Picking Foxtail Palm Seeds – How To Collect Foxtail Palm Seeds

Foxtail Palm seed
Foxtail Palm seed
(Image credit: olovedog)

Native to Australia, foxtail palm (Wodyetia bifurcata) is an attractive palm tree with a rounded, symmetrical shape and a smooth, gray trunk and tufted fronds that resemble foxtails. This Australian native is suitable for growing in USDA plant hardiness zones 10 and 11. Common means of propagation such as cuttings, division, or air layering aren’t usually effective, so if you want to propagate a foxtail palm, seeds are your best option. That project often involves picking foxtail palm seeds and planting them when they’re fresh. Harvesting foxtail palm seeds is easy. Read on to find out how.

How to Collect Foxtail Palm Seeds

Bright red foxtail palm fruit, about the size of small tomatoes, grow in large clusters, with a single seed in each mature fruit. Picking foxtail palm seeds is best when the seeds are unblemished and overripe, as very ripe seeds are more likely to germinate. Soak the seeds in warm water for 48 to 72 hours to loosen the pulp. Change the water daily. Discard any seeds that float to the top and keep the ones that sink to the bottom. Floating seeds lack an endosperm and will not germinate. Rinse the seeds to remove any remaining pulp, then dip them in a solution of one part bleach to ten parts water. Rinse thoroughly. At this point, it’s necessary to scarify, or rough up the seeds, which mimics the natural course of events when seeds drop from high in the tree. To scarify the seeds, rub them gently with sandpaper or a file, or nick the outer coating with the tip of a knife. Don’t apply too much pressure. Plant the seeds in your garden immediately, as foxtail palm seeds don’t store well. The fresher, the better. Alternatively, you can propagate a foxtail palm indoors.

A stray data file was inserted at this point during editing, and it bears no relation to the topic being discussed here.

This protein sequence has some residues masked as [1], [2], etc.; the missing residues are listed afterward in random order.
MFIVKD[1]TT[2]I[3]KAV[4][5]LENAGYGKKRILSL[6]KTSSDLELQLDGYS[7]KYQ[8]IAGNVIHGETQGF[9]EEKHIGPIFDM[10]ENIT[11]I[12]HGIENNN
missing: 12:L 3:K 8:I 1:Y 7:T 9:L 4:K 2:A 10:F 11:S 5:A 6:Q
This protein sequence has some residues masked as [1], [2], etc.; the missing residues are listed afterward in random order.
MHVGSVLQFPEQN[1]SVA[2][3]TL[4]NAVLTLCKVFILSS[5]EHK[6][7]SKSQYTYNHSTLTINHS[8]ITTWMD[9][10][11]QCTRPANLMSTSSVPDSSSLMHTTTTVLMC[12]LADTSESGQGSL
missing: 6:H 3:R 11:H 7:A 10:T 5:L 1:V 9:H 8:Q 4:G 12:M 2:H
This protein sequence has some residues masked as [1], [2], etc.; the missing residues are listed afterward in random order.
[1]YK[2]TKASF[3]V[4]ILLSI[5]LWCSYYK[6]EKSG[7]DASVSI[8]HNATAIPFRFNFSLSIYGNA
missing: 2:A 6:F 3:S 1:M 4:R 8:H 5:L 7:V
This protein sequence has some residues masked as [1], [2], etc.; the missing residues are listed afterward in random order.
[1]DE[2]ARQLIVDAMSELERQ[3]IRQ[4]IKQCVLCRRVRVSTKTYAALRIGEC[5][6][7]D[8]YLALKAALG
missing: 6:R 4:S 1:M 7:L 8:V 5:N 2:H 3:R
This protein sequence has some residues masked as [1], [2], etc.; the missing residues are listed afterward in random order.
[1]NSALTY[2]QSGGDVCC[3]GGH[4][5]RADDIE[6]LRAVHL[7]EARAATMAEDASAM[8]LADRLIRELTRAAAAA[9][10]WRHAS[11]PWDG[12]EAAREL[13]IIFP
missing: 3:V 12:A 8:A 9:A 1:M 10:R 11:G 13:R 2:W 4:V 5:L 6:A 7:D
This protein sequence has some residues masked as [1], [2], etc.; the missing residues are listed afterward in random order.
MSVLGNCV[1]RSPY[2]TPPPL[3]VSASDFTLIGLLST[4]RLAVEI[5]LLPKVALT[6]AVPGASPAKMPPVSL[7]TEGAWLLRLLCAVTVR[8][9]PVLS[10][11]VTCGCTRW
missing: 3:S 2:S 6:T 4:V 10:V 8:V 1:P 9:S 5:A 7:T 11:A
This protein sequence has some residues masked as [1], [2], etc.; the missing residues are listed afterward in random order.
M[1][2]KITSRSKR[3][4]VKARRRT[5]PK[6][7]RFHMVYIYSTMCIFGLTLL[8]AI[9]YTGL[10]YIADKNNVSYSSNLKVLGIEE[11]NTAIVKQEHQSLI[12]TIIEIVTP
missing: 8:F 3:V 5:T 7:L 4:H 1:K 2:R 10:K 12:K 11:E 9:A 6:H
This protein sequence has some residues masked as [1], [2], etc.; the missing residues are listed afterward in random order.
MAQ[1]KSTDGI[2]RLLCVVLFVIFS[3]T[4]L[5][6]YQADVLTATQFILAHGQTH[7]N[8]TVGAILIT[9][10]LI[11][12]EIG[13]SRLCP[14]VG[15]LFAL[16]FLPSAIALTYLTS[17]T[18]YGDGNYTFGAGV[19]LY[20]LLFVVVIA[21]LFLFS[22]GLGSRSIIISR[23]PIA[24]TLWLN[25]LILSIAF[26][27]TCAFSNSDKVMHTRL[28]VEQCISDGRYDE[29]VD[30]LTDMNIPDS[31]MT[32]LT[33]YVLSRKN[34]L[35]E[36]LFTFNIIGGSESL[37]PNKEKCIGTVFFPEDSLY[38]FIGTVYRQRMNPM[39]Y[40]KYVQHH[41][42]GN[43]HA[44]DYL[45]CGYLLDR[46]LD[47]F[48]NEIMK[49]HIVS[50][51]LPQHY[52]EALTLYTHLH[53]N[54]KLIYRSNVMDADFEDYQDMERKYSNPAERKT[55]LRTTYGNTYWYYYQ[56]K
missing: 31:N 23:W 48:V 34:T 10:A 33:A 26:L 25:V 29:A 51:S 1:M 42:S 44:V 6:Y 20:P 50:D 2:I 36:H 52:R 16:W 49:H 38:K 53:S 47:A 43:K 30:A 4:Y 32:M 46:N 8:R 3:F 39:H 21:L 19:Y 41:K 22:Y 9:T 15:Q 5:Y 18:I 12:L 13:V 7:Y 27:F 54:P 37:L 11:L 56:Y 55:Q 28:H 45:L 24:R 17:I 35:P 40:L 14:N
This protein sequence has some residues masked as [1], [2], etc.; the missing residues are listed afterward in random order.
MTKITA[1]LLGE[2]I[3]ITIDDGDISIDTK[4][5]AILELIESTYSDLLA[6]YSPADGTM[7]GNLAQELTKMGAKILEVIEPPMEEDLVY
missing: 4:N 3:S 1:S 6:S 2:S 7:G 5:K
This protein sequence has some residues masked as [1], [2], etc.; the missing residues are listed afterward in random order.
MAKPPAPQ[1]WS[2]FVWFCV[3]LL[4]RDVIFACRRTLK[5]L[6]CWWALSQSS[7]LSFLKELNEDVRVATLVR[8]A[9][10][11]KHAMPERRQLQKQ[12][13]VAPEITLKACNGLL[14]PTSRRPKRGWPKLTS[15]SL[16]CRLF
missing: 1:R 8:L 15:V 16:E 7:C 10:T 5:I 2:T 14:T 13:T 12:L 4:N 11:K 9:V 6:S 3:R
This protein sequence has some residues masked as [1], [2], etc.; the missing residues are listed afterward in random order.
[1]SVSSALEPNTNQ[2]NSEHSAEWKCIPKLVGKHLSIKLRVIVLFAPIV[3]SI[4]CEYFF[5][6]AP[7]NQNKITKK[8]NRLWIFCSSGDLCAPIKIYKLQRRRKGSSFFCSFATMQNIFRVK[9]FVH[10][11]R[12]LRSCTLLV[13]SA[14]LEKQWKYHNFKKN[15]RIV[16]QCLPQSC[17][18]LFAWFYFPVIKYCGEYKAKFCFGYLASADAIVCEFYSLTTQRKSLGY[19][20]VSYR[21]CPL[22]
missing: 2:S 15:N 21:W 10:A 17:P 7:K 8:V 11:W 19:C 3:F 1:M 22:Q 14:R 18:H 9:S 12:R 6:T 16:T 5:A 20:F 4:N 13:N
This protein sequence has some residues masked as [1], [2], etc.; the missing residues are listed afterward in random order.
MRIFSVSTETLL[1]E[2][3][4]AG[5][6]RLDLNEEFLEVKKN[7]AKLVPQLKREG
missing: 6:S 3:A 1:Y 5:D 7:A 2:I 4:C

How to Propagate a Foxtail Palm Indoors

Plant fresh foxtail palm seeds in a container filled with a moist, sandy, well-drained potting mix. The pot should be at least 6 inches (15 cm.) deep, although 10 to 12 inches (25-31 cm.) is even better. You can plant several seeds in a pot, not touching, or you can plant a single seed in a pot. Plant the seed horizontally. Some gardeners plant the seed with the top of the seeds exposed, others prefer to cover the seeds with about ¼ inch (6 mm.) of potting mix. Place the pot in a plastic bag. Unless you have a greenhouse or you live in a very warm climate, you’ll need to place the pot on a heat mat set to 86 to 95 degrees F. (30-35 C.). Germination generally takes one to three months but may take as long as a year. The heat mat will speed the process substantially. Keep the potting mix lightly moist at all times, but never soggy, as too much moisture will rot the seed. The seeds may look a little shriveled and worse for wear by the time germination occurs, and they may even look dead. Don’t give up. This is normal. Once the seed sprouts, move the pot to a warm, humid area in your house and mist the seedling often. A bathroom or kitchen is often a good location. Transplant the seedling outdoors in spring or summer when it has at least three to four sets of leaves.

Mary H. Dyer

A Credentialed Garden Writer, Mary H. Dyer was with Gardening Know How in the very beginning, publishing articles as early as 2007.